Like the Cold War, but with much more actionsophie penney

Ice hockey is Russia’s most popular sport. Living in Russia, my cultural assimilation would never be complete without going to watch a game. But it turns out that these games are not emblematic of Russian culture. Instead, they try to fuse the cultures of the world’s greatest rivals: Russia and America.

This was more a spectacle than a game of sport, focusing on a pure entertainment value that can only be described as American. When I walked through the gates, multicoloured lights swooped around the darkened stadium and American pop music was booming throughout the stands. Two DJs were stationed in the middle of the ice, getting the party started.

Even when the lights went up and the match commenced, there was no stopping the entertainment factor from working its way into the game. At every break in play (which are about every 30 seconds in ice hockey) the American pop music would blare, keeping the crowd’s hype level up. Cheerleaders would appear in the gangways waving their pompoms to the beat, and there is even a kiss cam.

This is not to say that the Russians don’t add their own twists. Interspersed with the pop music were video clips of songs from Soviet films, shown on the big screen above the ice rink. These were bizarre to say the least, one showing soldiers gleefully chanting about going off to war to fight for their motherland, and another with a pirate rolling a die.

Perhaps the most quintessentially Russian aspect of the game was the giant Gazprom balloon floating around the stadium during the breaks. This remote-controlled emblem of Russia’s oil-based power swooped around the stands, serving as a reminder of government control or widespread corruption, depending on the nationality and perspective of the spectator.

I never thought I would see the cultures of the world’s two greatest rivals unite in one sports match. These polar opposites seemed to come together but never fully gel, yet somehow the American elements were deemed permissible, perhaps even necessary, for the greater good of the game.

Ice hockey is also incredibly popular in Finland, but the experience of the game seems to be very different there, as a friend explained to me: “Here in Russia the game was more of a spectacle, you know, the American way. In Finland it’s really just about the ice hockey – not all the teams even have cheerleaders there. If they stop the game they continue playing straight away. I found the game experience here in Russia really strange. I go [to Finland] to see the teams play, not to see some random people dancing on the screen. But the differences are probably only because they don’t have that much money in Finland.”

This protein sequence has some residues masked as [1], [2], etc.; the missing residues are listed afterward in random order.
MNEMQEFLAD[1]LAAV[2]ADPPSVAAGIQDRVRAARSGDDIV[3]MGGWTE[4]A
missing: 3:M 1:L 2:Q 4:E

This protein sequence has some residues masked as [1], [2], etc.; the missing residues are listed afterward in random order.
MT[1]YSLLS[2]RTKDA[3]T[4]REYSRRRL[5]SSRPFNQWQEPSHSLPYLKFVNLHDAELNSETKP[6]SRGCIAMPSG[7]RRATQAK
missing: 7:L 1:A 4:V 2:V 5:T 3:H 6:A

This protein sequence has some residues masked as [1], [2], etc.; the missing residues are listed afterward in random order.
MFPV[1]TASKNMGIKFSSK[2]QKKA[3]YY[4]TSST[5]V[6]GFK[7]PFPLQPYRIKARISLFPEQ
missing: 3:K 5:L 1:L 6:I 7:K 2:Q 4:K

Every country seems to have their own version of the original. Except for the UK. And trust me, we’re missing out. It is by far the most exciting sport I’ve ever seen live.

It’s so fast that your eyes are constantly moving, trying to follow the puck as it flies around at incredible speeds. In fact, it actually often does fly, higher than the barriers, making the spectator a little tense at times!

The speed makes attacks on the other team’s goal much more exhilarating, as a sudden super-fast strike will be hit right at the goal and the goalie will have to rely on lightning reactions.

The game I saw was also incredibly violent, with many bodies being slammed against the side, three sticks ending up broken in half, and several heads hitting the ice. Players seem totally unfazed by the fact that their eyes are centimetres away from sharp blades, and by the possibility of bones being broken by the force. Yet they made no fuss, just got up and carried on in a heartbeat (except for the occasional fight).

There is no doubt that this game also involves incredible skill: their changes of direction on ice are what any English netballer would dream of; their sprinting pace equal to anything you could see on an athletics track.

This game in particular was special from a supporter’s point of view. When SKA scored their winning goal, every single person in the 13,000-strong crowd jumped to their feet in a roar of excitement: that image will remain with me for a long time.

With so many home supporters present, the war-like chanting of ‘pobezhdat’ (‘win’), ‘tolko SKA i tolko pobeda’ (‘only SKA and only victory’) and ‘davai SKA’ (‘come on SKA’) was a powerful force, driving the home side toward victory.

It is rare that you get to go to a match where everyone is supporting the same team. Of course, in Russia travelling to see an away game is a bit more of an ordeal. When St Petersburg play Vladivostok the away fans would face a 10-hour flight to support their team. But what a game they would be watching when they got there.